[Previous Months][Date Index][Thread Index][Join - Register][Login]
[Message Prev][Message Next][Thread Prev][Thread Next]

RE: [IPk] Sliding scale vs. pumps



Sliding scale insulin therapy is generally used when people with diabetes 
who take insulin are  unable to absorb insulin or food in the usual way. 
When you are ketoacidotic you become dehydwated as all the body fluids are 
being passed out in the urine.The pottassium levels become depleted so they 
are replaced along with the fluid by intravenous infusion. The insulin will 
not be absorbed so well as the circulating blood thickens and is more 
sluggish which is why the insulin pump may be temporarily discontinued. If 
you continue the pump whilst in this state, once you are rehydrated you can 
sometimes get a crashing hypo as the circulatory sysyem gets into gear 
again. Also they do not generally bring the glucose back to absolute normal 
ie having been in a state of ketoacidosis 98mmols would be accepyable fopr 
the same reason until you start your previous therapy whether it be pump or 
MDI. The aim is not to stabilise you on IV insulin but to correct the keotic 
state the illness has caused. In theory all of us on pumps are treating our 
diabetes with a sliding scale as we match the dose to food actinity etc 
Carmel


>From: Julian Doncaster <email @ redacted>
>Reply-To: email @ redacted
>To: email @ redacted
>Subject: RE: [IPk] Sliding scale vs. pumps
>Date: Fri, 26 Oct 2001 09:31:44 +0100
>
>Would someone clarify what "sliding scale" means.
>
>Probably another name for something familiar, but I'd like to confirm.
>
>Thanks
>
>Julian
>
> > -----Original Message-----
> > From: Diana Maynard [mailto:email @ redacted]
> > Sent: 25 October 2001 09:24
> > To: email @ redacted
> > Subject: Re: [IPk] Sliding scale vs. pumps
> >
> >
> > =20?= com>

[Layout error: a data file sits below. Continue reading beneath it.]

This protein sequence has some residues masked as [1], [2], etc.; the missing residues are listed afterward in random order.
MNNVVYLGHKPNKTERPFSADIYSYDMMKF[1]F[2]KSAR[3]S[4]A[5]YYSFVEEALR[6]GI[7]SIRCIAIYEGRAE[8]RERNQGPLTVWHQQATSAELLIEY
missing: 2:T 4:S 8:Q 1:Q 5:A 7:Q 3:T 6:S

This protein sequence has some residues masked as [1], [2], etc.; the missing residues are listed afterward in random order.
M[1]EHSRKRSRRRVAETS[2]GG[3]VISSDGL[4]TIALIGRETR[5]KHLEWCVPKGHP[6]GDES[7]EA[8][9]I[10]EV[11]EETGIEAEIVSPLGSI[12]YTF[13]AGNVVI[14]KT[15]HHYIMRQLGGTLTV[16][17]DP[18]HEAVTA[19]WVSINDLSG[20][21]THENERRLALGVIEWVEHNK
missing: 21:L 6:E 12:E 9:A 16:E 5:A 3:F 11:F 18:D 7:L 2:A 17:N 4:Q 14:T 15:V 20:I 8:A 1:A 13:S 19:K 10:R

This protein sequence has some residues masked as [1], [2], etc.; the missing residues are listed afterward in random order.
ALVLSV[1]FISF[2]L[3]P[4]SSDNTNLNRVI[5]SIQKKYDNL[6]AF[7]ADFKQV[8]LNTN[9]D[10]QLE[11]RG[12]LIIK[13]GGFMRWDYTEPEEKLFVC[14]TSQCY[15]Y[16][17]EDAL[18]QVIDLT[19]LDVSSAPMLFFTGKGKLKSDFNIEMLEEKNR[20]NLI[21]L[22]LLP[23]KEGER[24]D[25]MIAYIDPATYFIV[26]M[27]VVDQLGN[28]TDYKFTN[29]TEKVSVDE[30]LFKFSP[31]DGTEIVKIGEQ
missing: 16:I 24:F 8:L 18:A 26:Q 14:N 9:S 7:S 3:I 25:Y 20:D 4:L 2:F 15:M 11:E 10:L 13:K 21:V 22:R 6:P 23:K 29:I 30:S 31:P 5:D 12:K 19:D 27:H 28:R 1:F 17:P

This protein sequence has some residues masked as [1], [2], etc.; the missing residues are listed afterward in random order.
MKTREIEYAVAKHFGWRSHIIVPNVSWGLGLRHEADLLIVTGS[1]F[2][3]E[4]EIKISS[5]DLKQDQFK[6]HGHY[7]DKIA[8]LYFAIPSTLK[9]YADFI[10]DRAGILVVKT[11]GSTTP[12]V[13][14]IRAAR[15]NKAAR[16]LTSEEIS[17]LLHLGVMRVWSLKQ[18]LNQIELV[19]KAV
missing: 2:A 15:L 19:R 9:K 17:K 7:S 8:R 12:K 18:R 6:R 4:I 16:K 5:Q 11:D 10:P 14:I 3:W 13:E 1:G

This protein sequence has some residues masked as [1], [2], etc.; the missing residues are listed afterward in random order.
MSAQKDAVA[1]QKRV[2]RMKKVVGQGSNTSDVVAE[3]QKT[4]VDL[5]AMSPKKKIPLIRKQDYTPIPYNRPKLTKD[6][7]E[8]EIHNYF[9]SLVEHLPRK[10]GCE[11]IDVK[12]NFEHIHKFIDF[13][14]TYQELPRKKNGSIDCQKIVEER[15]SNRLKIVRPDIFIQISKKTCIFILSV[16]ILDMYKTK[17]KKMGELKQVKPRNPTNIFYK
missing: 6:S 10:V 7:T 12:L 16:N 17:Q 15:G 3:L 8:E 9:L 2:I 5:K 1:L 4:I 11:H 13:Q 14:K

> > MIME-Version: 1.0
> > Message-Id: <email @ redacted>
> > Content-Transfer-Encoding: 8bit
> >
> > On Wednesday 24 October 2001 13:48, you wrote:
> > > >I don't understand why they took me off my pump and put me
> > on a sliding
> > >
> > > scale for insulin, when the pump was more than capable of
> > delivering the
> > > required doses of insulin (6 units/hour initially).
> >
> > Well I would guess there are several possible reasons:
> > (1) insulin delivered intravenously works much faster than
> > when delivered
> > subcutaneously.
> > (2) they didn't know much about pumps so they were happier
> > dealing with what
> > they knew
> > (3) it's possible there could have been a problem with your
> > pump and it
> > wasn't functioning properly (of course, you probably knew
> > that this wasn't
> > the case, but they didn't)
> > Di
> > ----------------------------------------------------------
> > for HELP or to subscribe/unsubscribe, contact:
> > HELP@insulin-pumpers.org
> > help SUPPORT Insulin Pumpers
> > http://www.insulin-pumpers.org/donate.shtml
>----------------------------------------------------------
>for HELP or to subscribe/unsubscribe, contact: HELP@insulin-pumpers.org
>help SUPPORT Insulin Pumpers http://www.insulin-pumpers.org/donate.shtml


_________________________________________________________________
Get your FREE download of MSN Explorer at http://explorer.msn.com/intl.asp
----------------------------------------------------------
for HELP or to subscribe/unsubscribe, contact: HELP@insulin-pumpers.org
help SUPPORT Insulin Pumpers http://www.insulin-pumpers.org/donate.shtml